When Cavalier Tool started with Unirgraphics (NX) in 2002 that changed the world of design, it became more efficient and more accurate than ever. Boris thinks it was at least five times better than GT Works, and maybe even ten times faster. Boris then went on to manage the design department and for three years helped bring Cavalier to a new world of design. In 2002 Cavalier had only seven Designers in the department. We now have a team of more than twenty designers. In the last couple of years, Boris has slowed down and now primarily works on “special jobs” – Chris Vander Park our Design Manager.

Today most designers use NX and Cimatron software. NX software accelerates the mold development process using advanced tools to validate part design, tool design and motion. It configures the mold structure using libraries of standard parts, component systems and mold bases. It’s advanced functionality, step-by-step guidance, and associativity with the part model ensures fast responses to design changes and quality molds.

Cimatron Mold is a single, integrated CAD/CAM software solution dedicated to mold making—from quoting, to design, to manufacturing. Delivering high-quality molds of any complexity and size in record time.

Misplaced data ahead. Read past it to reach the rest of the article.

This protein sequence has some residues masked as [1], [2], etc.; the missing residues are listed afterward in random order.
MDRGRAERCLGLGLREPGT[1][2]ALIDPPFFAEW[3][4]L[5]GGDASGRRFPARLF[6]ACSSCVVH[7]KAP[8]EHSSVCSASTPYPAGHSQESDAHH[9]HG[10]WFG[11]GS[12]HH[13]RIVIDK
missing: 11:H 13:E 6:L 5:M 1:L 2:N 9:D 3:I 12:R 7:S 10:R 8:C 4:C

We asked Boris the following questions:

What is the coolest tool you’ve designed?

A Hayward project with multiple slides for a pool pump in December of 2015.

How does the diversification at Cavalier make the designers job more interesting and more challenging? Three owners at the time of our inception were exceptionally good at sales, machining and tool making. This foundation helped Cavalier obtain business within multiple industries and create relationships with a vast array of clients and companies. Today our president and owner Brian Bendig still maintains these relationships, keeping us busy and not overly dependent on the automotive industry.

“I was fortunate to have a wonderful experience at Cavalier Tool, work with good people and great owners. Without them it would not been possible for me to experience everything I did in last forty-three years.”  – Boris Jarnevic 

Boris has been a huge part of local soccer for almost 30 years. He has coached youth for years, starting this hobby in 1995. His boys U16 team won the Ontario Championship in 2003, proudly coaching his son.

Boris has been a local soccer referee for 20 years and is quick to give a yellow card as a warning but admits it takes quite a bit for him to reach into his pocket for a red card!  Boris puts the same level of passion and professionalism into the soccer pitch as he does at work.




Pride and joy for Boris are his three grandchildren and he loves spending time with them.  Jack up front with Mikey and Joelle in the arms of their grandfather (Djed in Croatian).